This article was published on the Interdependent on 5th July, 2012
In a press conference after the meeting, Annan said that the time was coming for both sides to appoint representatives to discuss the transition. “We [President Assad and I] had agreed in one of our meetings that when the time comes for me to ask him to designate an empowered interlocutor for us to continue the process, he was prepared to do so. And that is one of the first things, when the process starts, that he will be expected to do and the opposition will also be expected to name their interlocutors to start the ball rolling.”
Willing to talk?
As for the opposition, most factions have also rejected the plan, focusing mostly on the inability to enter into transformation talks while the regime continues to kill.
The Local Coordination Committees (LCC), a powerful opposition group within Syria, accused the agreement of being written in “vague language which is open to interpretation.” Echoing a statement by U.S. Secretary of State Hilary Clinton, the LCC said that members of the security services and military with “blood on their hands” should be excluded from the transitional phase.
The explicit exclusion of President Bashar al-Assad from the transition process, backed by the United States, was dropped, partially due to Russian opposition.
Various opposition members and groups said it is impossible to talk to the regime while the bloodshed continued. “They are killing every day more and more, no way we can speak with them” said Omar Shakir, a Syrian activist in Lebanon told The InterDependent.
The Arab League and the Syrian National Council (SNC) also expressed concern about the lack of a timetable for the plan. “The declaration of Geneva seemed to lack a clear mechanism of action and timetable for implementation,” a statement issued by the SNC on Sunday said.
However, the other main faction of Syria’s opposition, the National Coordination Body for Democratic Change in Syria, accepted the plan for political transition as the country’s best shot at avoiding total collapse. The party has long supported the option of dialogue with the regime to end the bloodshed.
Various opposition parties met on Monday and Tuesdayin Cairo with the aim of bridging their division on issues such as whether to talk to the Assad regime. UN Secretary-General Ban Ki-moon said he hoped the meeting would help move the new plan toward political transition. “It is important that the Syrian opposition increase its cohesion and designate effective representative interlocutors,” a statement released by his spokesperson said.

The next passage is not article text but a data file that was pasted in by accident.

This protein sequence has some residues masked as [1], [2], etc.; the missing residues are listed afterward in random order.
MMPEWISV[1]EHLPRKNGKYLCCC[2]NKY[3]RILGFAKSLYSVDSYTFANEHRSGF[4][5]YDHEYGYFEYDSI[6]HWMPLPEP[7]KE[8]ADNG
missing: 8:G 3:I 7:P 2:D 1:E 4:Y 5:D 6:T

However, the opposition is notoriously divided and has failed to form a cohesive front for months. “The domestic opposition is not with the SNC and the Free Syrian Army—the ones who are fighting—expressed dissatisfaction with the Geneva Declaration and they are unhappy about the Cairo meeting today. I don’t think the opposition will ever succeed in choosing a replacement for Assad,” Khashan said. The outcome of the meeting failed to provide much cohesion on the most heated issues.
Little effect on other UN actors
Meanwhile, the UN High Commissioner for Human Rights, Navi Pillay, reiterated her callfor the conflict to be brought to the International Criminal Court (ICC) for crimes against humanity. “In my view, both government forces and armed opponents have been involved in actions harming civilians,” she told reporters Monday.
UNHCR, the agency dealing with the large number of refugees caused by the crisis, told The InterDependent it would not revise its numbers in the light of Saturday’s political developments. The number of refugees has doubled since March, despite the Annan-brokered ceasefire and the arrival of UN monitors in April. The monitors’ mission was suspended two weeks ago due to security concerns. General Mood, the leader of the mission, called for the mission to be ‘reconfigured’ on the 5th of July, in light of the “unprecendented” levels of violence reached since the mission suspended its operations.
The increase in violence ensures the refugee stream is bound to swell. UNHCR appealed for $193 million funds last Thursday to care for the thousands of refugees scattered across Iraq, Jordan, Turkey and Lebanon. The Syria Regional Response Plan, a six-month contingency plan, predicts the number of refugees, currently at 97,000, will almost double to 185,000 by the end of the year. “We are anticipating that things are going to continue; due to the situation of instability citizens are having to leave the country,” said UNHCR spokesperson Sybella Wilkes.
The obvious solution, general Mood told the BBC, is for both sides to “take their fingers off the triggers and bring this forward in a peaceful way”. Few seem optimistic that this will happen.